Statutory minimum wages
This data was published along with the blog 'Fears and hopes around future minimum wages', in advance of publication of Eurofound’s annual minimum wage report for 2020.
Methods of conversion
* Converted values
- Rates for non-eurozone countries (Bulgaria, Croatia, Czechia, Hungary, Poland, Romania, United Kingdom) were converted to Euro by applying the exchange rate applicable at the end of previous reference month;
- Rates for countries with more than 12 wage payments per year (Greece, Portugal, Spain) were converted by dividing the annual sum of the minimum wage by 12 calendar months;
- Rates for countries where the minimum wage is defined as an hourly rate (Germany, Ireland, and the United Kingdom) were converted to monthly rates by applying the average number of usual weekly hours (Eurostat lfsa_ewhun2);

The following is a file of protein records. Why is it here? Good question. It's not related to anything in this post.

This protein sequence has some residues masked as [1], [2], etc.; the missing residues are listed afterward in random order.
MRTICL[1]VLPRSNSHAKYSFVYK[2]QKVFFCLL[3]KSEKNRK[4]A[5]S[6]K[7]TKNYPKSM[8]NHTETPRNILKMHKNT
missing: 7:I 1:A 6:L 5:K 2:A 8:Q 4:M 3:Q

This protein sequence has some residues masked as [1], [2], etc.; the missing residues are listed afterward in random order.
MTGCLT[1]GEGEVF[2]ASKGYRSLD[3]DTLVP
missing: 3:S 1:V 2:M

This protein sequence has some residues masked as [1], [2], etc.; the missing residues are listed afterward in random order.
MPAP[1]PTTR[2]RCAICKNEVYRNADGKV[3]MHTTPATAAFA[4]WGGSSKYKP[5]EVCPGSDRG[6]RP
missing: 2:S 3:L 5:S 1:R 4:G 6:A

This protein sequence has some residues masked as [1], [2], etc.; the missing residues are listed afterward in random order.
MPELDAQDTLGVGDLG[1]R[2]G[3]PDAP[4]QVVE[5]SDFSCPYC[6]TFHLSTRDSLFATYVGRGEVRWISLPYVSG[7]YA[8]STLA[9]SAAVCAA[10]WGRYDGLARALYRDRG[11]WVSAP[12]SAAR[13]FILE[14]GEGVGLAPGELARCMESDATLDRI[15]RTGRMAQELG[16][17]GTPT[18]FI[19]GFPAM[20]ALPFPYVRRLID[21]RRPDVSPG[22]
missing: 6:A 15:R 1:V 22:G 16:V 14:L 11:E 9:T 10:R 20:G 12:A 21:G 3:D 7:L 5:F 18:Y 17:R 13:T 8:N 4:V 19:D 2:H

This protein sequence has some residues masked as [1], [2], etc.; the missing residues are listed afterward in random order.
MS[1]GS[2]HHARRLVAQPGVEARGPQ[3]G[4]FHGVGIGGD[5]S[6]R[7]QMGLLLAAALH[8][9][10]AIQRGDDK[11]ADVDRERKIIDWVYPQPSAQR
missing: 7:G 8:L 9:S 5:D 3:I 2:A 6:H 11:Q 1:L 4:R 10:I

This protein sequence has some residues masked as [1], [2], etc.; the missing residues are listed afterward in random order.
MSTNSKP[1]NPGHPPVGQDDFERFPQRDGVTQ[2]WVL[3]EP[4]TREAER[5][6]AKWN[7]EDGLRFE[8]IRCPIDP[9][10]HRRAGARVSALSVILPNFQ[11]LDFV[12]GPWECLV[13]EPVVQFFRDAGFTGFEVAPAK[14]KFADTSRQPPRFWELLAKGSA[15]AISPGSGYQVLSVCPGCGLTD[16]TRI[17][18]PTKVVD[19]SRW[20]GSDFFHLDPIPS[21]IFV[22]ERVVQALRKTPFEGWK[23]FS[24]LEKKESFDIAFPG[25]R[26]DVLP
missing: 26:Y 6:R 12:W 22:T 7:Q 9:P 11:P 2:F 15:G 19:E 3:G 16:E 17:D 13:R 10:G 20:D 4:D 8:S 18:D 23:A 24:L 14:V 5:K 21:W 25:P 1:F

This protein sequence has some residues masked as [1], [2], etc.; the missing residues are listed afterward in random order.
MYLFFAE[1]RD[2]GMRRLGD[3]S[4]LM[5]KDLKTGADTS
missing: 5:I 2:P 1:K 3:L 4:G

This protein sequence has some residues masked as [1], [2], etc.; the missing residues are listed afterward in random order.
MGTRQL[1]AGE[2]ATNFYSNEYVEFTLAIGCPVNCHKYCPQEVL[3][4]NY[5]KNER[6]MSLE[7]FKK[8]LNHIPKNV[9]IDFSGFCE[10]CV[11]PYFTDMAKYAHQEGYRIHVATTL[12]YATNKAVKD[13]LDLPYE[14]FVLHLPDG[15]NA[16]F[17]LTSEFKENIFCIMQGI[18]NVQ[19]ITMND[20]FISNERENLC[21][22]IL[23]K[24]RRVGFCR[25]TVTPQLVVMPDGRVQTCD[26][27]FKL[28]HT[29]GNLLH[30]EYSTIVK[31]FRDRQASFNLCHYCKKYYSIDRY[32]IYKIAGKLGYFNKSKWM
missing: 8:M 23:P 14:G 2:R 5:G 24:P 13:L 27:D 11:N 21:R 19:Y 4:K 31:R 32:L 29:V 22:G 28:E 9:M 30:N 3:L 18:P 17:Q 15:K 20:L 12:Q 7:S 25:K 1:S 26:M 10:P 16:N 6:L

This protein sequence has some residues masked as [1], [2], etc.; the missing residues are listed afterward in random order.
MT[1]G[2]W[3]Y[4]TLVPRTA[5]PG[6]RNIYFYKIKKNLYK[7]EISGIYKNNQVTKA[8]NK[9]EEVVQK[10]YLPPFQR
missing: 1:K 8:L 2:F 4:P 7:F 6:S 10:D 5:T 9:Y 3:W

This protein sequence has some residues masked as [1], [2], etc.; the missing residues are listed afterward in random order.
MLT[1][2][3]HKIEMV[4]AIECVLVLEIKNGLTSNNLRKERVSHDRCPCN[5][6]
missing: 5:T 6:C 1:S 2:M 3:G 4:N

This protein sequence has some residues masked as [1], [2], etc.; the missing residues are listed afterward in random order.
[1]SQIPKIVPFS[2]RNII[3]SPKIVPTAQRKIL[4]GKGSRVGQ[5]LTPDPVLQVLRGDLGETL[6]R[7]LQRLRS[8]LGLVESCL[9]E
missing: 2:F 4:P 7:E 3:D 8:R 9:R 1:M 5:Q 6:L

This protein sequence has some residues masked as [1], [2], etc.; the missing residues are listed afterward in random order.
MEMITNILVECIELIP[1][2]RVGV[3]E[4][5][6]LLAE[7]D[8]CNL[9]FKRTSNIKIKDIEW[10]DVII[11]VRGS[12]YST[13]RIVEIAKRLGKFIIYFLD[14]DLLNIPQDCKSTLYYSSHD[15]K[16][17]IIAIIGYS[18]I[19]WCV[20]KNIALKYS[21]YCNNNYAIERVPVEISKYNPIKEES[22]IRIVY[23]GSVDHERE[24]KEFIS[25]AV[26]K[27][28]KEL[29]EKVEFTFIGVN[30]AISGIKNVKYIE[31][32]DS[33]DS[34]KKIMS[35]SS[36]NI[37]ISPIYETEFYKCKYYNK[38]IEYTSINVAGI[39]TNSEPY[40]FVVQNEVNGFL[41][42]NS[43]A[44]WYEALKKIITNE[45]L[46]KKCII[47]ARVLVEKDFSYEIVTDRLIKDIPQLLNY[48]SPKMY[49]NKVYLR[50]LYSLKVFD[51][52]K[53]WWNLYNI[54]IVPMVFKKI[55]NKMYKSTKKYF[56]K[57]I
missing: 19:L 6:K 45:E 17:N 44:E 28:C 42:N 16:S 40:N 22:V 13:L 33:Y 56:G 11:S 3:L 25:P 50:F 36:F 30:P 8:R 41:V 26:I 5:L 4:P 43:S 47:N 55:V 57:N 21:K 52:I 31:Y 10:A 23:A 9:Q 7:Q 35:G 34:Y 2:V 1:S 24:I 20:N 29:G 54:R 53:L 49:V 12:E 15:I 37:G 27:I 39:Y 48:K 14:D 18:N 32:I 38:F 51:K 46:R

- The rate of Malta, where the minimum wage is defined at weekly frequency, was converted to a monthly rate considering 4.33 weeks per calendar month.
Figures represent the minimum wage applicable in January of the given reference year, except for Ireland , where the new rate is applicable as of February 2020. In Spain the new rate has been decided on 22 January and will be retroactively in effect as of January 2020. In Luxembourg the new rate has been announced by the government on 10 January with effect as of January 2020. In Belgium, a new rate is still being negotiated and not yet in effect. In the United Kingdom, a rate increase from £8.21 to £8.72 per hour will take place in April 2020. The new mechanism in Greece foresees a decision on the new rate for 2020 to be made in June.
In light of the UK’s withdrawal from the European Union on 31 January 2020, it should be noted that much data published on the Eurofound website continues to include the 28 EU Member States, as the UK was included in earlier research. This will be progressively amended to reflect the current composition of the 27 EU Member States.